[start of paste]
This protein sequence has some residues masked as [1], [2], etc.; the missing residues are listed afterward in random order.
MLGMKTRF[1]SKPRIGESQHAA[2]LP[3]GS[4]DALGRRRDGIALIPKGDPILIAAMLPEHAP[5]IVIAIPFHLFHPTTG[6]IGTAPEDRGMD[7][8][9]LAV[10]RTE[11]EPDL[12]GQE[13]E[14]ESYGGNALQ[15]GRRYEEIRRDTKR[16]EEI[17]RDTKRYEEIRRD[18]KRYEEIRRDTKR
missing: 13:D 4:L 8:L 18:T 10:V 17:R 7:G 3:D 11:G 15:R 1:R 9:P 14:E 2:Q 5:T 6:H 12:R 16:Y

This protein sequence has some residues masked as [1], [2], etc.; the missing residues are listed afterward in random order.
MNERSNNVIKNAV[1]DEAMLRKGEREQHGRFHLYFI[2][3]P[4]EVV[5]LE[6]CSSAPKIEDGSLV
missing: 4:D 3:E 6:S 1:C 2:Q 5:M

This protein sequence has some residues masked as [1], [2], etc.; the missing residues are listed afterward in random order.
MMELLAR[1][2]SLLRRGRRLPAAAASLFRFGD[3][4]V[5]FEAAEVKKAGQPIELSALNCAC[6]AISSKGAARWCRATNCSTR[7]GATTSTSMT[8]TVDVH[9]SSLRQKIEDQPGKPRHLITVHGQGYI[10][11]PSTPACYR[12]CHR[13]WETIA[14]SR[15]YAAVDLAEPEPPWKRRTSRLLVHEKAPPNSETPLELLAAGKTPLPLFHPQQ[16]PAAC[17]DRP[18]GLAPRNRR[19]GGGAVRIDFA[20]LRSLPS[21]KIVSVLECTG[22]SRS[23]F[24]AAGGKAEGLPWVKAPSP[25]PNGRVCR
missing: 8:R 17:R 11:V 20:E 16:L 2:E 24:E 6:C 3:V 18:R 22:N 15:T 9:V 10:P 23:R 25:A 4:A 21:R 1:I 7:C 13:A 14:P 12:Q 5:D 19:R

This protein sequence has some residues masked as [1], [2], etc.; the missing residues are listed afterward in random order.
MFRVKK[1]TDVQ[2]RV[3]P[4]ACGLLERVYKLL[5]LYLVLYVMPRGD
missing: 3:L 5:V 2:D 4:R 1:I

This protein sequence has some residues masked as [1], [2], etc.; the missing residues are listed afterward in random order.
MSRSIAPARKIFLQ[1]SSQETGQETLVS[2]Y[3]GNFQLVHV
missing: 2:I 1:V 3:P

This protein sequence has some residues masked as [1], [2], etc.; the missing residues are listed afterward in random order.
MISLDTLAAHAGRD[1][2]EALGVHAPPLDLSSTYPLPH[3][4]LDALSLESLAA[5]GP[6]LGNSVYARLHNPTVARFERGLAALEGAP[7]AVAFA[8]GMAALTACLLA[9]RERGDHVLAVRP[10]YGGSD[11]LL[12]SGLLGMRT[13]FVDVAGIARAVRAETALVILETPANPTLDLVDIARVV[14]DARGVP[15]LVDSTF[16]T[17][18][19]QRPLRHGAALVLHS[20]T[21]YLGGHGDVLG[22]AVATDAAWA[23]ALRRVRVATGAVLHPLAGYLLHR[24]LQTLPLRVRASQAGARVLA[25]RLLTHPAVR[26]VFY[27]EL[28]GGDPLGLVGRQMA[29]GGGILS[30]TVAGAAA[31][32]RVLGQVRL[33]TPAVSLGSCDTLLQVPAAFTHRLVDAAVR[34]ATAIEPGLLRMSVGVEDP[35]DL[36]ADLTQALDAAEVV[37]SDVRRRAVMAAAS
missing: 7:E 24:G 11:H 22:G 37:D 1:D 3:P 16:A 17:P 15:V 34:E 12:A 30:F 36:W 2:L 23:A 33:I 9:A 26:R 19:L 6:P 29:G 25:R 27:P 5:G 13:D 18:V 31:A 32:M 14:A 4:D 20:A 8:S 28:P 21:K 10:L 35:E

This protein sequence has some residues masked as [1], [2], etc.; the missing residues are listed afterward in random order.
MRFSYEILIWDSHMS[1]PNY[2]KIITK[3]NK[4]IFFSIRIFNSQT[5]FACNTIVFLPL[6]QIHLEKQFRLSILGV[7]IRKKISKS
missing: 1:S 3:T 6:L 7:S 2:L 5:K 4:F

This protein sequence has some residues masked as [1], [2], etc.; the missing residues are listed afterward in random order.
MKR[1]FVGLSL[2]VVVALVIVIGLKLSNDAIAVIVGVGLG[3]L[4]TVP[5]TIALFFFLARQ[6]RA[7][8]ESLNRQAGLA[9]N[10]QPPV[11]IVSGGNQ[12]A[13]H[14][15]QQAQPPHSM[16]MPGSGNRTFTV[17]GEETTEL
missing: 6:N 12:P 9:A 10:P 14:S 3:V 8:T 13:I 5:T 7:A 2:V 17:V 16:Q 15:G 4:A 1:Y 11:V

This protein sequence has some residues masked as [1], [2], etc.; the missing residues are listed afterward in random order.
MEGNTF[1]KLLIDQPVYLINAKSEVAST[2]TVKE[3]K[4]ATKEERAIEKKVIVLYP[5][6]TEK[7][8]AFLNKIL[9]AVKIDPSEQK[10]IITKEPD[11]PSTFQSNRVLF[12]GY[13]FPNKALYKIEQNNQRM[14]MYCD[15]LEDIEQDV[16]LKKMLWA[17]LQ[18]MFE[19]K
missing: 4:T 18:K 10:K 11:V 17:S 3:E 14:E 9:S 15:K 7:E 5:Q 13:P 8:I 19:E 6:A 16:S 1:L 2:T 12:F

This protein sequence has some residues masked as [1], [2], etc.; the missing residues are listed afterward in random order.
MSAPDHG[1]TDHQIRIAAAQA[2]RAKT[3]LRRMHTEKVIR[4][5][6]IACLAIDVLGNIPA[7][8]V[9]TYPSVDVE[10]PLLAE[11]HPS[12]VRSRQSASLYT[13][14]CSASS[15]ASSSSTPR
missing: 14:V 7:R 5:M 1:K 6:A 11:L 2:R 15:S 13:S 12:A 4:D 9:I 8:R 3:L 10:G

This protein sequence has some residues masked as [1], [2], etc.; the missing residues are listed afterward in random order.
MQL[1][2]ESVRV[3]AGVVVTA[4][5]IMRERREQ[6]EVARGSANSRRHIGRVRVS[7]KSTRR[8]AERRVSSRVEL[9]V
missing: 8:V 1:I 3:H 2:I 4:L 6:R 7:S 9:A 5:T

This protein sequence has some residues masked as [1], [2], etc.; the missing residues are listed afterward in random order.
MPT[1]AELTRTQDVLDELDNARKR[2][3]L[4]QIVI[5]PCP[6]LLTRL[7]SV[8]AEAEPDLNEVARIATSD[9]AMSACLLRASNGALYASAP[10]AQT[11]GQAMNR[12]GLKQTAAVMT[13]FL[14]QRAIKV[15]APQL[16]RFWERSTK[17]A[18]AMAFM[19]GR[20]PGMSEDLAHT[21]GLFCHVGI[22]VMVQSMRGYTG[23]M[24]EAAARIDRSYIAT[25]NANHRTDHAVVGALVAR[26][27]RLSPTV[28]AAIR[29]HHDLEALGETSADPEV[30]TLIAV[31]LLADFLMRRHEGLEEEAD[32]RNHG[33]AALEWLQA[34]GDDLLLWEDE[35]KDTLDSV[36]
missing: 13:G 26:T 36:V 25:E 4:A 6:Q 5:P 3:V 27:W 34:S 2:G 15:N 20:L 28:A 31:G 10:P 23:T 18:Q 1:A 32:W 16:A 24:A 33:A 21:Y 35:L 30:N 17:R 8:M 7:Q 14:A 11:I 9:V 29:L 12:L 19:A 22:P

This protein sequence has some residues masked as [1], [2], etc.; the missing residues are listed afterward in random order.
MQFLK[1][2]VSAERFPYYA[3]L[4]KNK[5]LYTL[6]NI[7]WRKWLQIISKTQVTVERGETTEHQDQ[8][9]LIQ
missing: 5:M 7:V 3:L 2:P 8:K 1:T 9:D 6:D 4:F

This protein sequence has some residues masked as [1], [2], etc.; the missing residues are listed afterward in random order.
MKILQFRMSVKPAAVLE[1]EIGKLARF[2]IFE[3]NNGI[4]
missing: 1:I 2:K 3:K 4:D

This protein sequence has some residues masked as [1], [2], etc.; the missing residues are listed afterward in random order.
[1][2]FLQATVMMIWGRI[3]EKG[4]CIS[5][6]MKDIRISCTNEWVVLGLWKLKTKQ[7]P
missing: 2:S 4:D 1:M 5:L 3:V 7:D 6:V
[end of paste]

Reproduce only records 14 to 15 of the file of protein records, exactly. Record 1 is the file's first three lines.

This protein sequence has some residues masked as [1], [2], etc.; the missing residues are listed afterward in random order.
MKILQFRMSVKPAAVLE[1]EIGKLARF[2]IFE[3]NNGI[4]
missing: 1:I 2:K 3:K 4:D

This protein sequence has some residues masked as [1], [2], etc.; the missing residues are listed afterward in random order.
[1][2]FLQATVMMIWGRI[3]EKG[4]CIS[5][6]MKDIRISCTNEWVVLGLWKLKTKQ[7]P
missing: 2:S 4:D 1:M 5:L 3:V 7:D 6:V